Still A British Nation

Like most British colonies at the time, Canada had their own government. However, regarding disputes with other countries, Britain would get involved and often their decisions were not the best for the colony. There was an argument between the US and Canada over the Alaskan boundary between Yukon territory and British Columbia, especially over who owned the Lynn Canal fjord because in 1896, gold had been discovered in that waterway leading to Yukon. The prime minister at that time, Wilfred Laurier commented that “the great neighbor is determined… to get the best in any agreement”.

After the British were done fighting the Second Boer War in South Africa, they didn’t want to fight again so they let the US have the Lynn Canal. Numerous Canadian citizens were outraged at Britain’s decision, and they thought Britain just agreed to the US to be peaceful and not provoke another international war.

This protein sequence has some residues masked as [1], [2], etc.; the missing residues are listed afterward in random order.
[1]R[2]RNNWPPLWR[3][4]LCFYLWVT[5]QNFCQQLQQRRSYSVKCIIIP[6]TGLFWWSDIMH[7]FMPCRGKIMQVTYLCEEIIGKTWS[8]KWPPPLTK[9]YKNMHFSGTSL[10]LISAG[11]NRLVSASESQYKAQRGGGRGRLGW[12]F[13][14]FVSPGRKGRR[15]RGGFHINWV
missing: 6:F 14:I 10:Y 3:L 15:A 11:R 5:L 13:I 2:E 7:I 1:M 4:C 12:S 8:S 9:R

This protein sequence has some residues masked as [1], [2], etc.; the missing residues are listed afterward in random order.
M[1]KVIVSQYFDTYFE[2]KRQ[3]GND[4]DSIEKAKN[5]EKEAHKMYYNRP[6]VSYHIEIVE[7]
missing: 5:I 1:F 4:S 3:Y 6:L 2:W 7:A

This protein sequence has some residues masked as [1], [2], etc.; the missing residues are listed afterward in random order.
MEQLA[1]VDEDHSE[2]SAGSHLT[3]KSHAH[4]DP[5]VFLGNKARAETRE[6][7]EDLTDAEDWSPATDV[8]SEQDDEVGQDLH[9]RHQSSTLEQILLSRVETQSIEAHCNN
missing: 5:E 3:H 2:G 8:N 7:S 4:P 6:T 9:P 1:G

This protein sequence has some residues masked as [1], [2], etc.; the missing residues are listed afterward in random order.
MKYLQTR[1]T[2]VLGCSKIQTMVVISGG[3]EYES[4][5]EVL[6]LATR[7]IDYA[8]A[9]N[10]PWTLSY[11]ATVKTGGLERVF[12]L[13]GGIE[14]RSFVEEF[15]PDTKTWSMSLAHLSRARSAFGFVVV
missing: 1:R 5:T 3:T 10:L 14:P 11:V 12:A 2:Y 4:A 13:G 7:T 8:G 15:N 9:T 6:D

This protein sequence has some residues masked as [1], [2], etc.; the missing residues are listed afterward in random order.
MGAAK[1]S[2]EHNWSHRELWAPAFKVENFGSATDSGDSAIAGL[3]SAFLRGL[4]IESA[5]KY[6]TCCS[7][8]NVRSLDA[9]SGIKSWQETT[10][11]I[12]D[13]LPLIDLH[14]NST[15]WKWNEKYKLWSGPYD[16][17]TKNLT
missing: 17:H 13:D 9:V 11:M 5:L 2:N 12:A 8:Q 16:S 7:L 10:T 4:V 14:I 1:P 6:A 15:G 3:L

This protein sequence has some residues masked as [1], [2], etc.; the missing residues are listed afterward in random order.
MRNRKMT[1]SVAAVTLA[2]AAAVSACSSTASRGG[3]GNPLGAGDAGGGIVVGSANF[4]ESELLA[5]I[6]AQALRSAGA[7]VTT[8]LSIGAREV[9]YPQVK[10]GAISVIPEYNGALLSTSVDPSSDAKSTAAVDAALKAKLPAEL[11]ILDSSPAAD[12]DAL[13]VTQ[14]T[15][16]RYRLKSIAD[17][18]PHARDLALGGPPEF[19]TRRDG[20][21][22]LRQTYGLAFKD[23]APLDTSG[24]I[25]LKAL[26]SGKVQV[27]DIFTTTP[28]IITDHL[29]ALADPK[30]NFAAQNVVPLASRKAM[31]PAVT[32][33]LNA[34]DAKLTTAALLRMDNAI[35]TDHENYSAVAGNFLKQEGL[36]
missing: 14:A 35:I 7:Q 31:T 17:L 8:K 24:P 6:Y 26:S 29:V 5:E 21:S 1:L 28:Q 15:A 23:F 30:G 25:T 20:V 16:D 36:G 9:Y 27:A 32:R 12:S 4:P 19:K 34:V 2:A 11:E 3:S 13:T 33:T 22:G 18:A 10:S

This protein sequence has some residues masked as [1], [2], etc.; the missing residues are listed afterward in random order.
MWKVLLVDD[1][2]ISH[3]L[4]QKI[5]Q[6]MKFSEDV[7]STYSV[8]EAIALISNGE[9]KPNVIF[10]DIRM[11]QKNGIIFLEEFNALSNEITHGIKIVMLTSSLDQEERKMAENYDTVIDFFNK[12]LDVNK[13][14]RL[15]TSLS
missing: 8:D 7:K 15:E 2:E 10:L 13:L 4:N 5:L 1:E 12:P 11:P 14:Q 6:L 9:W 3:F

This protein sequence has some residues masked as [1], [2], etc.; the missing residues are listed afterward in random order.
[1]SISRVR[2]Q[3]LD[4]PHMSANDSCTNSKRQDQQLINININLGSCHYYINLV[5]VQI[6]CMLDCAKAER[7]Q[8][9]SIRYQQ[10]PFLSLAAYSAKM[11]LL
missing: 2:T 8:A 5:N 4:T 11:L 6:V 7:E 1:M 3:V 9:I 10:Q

The majority of English-speaking Canadians disliked Britain’s decision, however they were glad to be part of the Britain and had the same vision of conquering more land for the British empire. These people were imperialists, people that support a country conquering and having authority over more colonies and countries.

On the other hand, Canadians that spoke French who were descendants from the French people that settled in “New France” called Canadiens, were often nationalists, and they had a firm connection with France. They thought Canada should be an independent country, and not relying on Britain to make decisions and control the Canadian government. When Prime Minister Wilfred Laurier sent soldiers to help Britain in the Boer War, a French-Canadian nationalist leader named Henri Bourassa resigned as a member in Cabinet to show his support for nationalism.

After an argument, the right for French Canadians to be taught in French in Catholic schools was taken away first in Manitoba, then Saskatchewan and Alberta followed. Henri Bourassa suggested that the French speaking Canadians might have no reason to stay in Canada if their rights were not respected, since Quebec people thought their right would be respected when Canada became a country during Confederation.

Canada’s Changing Population